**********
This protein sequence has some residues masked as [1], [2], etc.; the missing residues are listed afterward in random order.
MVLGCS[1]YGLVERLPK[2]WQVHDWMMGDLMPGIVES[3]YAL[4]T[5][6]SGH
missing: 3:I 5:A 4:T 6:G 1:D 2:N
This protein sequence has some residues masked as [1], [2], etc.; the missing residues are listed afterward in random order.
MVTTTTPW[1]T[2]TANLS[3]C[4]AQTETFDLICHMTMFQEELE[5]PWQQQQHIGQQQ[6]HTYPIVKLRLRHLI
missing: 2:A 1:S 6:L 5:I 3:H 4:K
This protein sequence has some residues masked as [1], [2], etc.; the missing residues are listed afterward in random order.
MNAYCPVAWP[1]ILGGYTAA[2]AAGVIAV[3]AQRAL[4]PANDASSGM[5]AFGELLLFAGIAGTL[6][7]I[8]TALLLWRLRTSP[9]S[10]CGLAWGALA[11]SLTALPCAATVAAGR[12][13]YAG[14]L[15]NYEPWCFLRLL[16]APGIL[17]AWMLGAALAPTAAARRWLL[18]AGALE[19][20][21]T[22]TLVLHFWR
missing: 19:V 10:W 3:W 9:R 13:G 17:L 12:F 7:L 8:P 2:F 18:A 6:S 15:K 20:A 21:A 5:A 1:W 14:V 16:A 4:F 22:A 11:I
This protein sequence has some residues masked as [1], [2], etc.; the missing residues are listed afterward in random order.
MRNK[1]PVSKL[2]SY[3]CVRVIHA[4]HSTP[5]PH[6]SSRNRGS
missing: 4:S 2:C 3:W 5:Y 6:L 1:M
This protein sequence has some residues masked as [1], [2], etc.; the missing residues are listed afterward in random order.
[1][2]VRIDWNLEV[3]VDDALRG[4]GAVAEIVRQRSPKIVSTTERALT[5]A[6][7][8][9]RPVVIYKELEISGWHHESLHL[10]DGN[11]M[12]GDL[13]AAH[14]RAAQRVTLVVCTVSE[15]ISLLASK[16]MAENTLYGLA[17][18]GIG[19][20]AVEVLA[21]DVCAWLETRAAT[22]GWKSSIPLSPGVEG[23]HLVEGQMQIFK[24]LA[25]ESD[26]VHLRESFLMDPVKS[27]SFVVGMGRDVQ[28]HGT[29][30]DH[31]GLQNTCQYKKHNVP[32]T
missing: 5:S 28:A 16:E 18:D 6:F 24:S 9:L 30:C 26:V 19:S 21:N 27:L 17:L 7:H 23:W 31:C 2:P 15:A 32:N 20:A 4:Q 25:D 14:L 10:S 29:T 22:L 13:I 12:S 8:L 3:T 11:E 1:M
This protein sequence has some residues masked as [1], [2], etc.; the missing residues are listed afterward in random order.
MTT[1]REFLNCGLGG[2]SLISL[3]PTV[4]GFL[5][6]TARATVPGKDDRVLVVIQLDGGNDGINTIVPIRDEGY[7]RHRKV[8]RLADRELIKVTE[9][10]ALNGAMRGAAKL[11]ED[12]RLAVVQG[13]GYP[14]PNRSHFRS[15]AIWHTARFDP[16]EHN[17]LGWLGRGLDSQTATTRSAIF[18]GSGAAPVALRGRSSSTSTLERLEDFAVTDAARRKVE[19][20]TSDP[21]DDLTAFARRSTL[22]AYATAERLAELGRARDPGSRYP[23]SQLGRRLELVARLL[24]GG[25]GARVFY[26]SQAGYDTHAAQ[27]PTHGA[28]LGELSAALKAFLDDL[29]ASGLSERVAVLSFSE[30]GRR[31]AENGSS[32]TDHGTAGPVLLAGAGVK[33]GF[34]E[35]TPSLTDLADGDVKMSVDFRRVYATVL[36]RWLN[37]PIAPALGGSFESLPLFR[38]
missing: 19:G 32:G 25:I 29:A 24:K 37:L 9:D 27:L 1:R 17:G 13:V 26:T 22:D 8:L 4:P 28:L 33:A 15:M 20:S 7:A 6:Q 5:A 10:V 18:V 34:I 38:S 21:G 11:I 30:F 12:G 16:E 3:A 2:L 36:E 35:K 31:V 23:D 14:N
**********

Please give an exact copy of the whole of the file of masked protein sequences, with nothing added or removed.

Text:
This protein sequence has some residues masked as [1], [2], etc.; the missing residues are listed afterward in random order.
MVLGCS[1]YGLVERLPK[2]WQVHDWMMGDLMPGIVES[3]YAL[4]T[5][6]SGH
missing: 3:I 5:A 4:T 6:G 1:D 2:N
This protein sequence has some residues masked as [1], [2], etc.; the missing residues are listed afterward in random order.
MVTTTTPW[1]T[2]TANLS[3]C[4]AQTETFDLICHMTMFQEELE[5]PWQQQQHIGQQQ[6]HTYPIVKLRLRHLI
missing: 2:A 1:S 6:L 5:I 3:H 4:K
This protein sequence has some residues masked as [1], [2], etc.; the missing residues are listed afterward in random order.
MNAYCPVAWP[1]ILGGYTAA[2]AAGVIAV[3]AQRAL[4]PANDASSGM[5]AFGELLLFAGIAGTL[6][7]I[8]TALLLWRLRTSP[9]S[10]CGLAWGALA[11]SLTALPCAATVAAGR[12][13]YAG[14]L[15]NYEPWCFLRLL[16]APGIL[17]AWMLGAALAPTAAARRWLL[18]AGALE[19][20][21]T[22]TLVLHFWR
missing: 19:V 10:W 3:W 9:R 13:G 17:L 12:F 7:L 8:P 2:F 18:A 6:S 15:K 20:A 21:A 5:A 1:W 14:V 16:A 4:F 22:A 11:I
This protein sequence has some residues masked as [1], [2], etc.; the missing residues are listed afterward in random order.
MRNK[1]PVSKL[2]SY[3]CVRVIHA[4]HSTP[5]PH[6]SSRNRGS
missing: 4:S 2:C 3:W 5:Y 6:L 1:M
This protein sequence has some residues masked as [1], [2], etc.; the missing residues are listed afterward in random order.
[1][2]VRIDWNLEV[3]VDDALRG[4]GAVAEIVRQRSPKIVSTTERALT[5]A[6][7][8][9]RPVVIYKELEISGWHHESLHL[10]DGN[11]M[12]GDL[13]AAH[14]RAAQRVTLVVCTVSE[15]ISLLASK[16]MAENTLYGLA[17][18]GIG[19][20]AVEVLA[21]DVCAWLETRAAT[22]GWKSSIPLSPGVEG[23]HLVEGQMQIFK[24]LA[25]ESD[26]VHLRESFLMDPVKS[27]SFVVGMGRDVQ[28]HGT[29][30]DH[31]GLQNTCQYKKHNVP[32]T
missing: 5:S 28:A 16:E 18:D 6:F 24:S 9:L 30:C 26:V 19:S 21:N 27:L 17:L 7:H 23:W 31:C 2:P 15:A 32:N 20:A 4:Q 25:D 14:L 10:S 29:T 22:L 13:I 12:S 8:L 3:T 11:E 1:M
This protein sequence has some residues masked as [1], [2], etc.; the missing residues are listed afterward in random order.
MTT[1]REFLNCGLGG[2]SLISL[3]PTV[4]GFL[5][6]TARATVPGKDDRVLVVIQLDGGNDGINTIVPIRDEGY[7]RHRKV[8]RLADRELIKVTE[9][10]ALNGAMRGAAKL[11]ED[12]RLAVVQG[13]GYP[14]PNRSHFRS[15]AIWHTARFDP[16]EHN[17]LGWLGRGLDSQTATTRSAIF[18]GSGAAPVALRGRSSSTSTLERLEDFAVTDAARRKVE[19][20]TSDP[21]DDLTAFARRSTL[22]AYATAERLAELGRARDPGSRYP[23]SQLGRRLELVARLL[24]GG[25]GARVFY[26]SQAGYDTHAAQ[27]PTHGA[28]LGELSAALKAFLDDL[29]ASGLSERVAVLSFSE[30]GRR[31]AENGSS[32]TDHGTAGPVLLAGAGVK[33]GF[34]E[35]TPSLTDLADGDVKMSVDFRRVYATVL[36]RWLN[37]PIAPALGGSFESLPLFR[38]
missing: 19:G 32:G 25:I 29:A 24:K 37:L 9:D 27:L 1:R 17:G 13:V 26:T 22:D 8:L 4:P 28:L 33:A 15:M 20:S 7:A 6:Q 5:A 10:V 18:V 34:I 38:S 21:G 11:I 30:F 12:G 16:E 3:A 2:L 36:E 35:K 31:V 23:D 14:N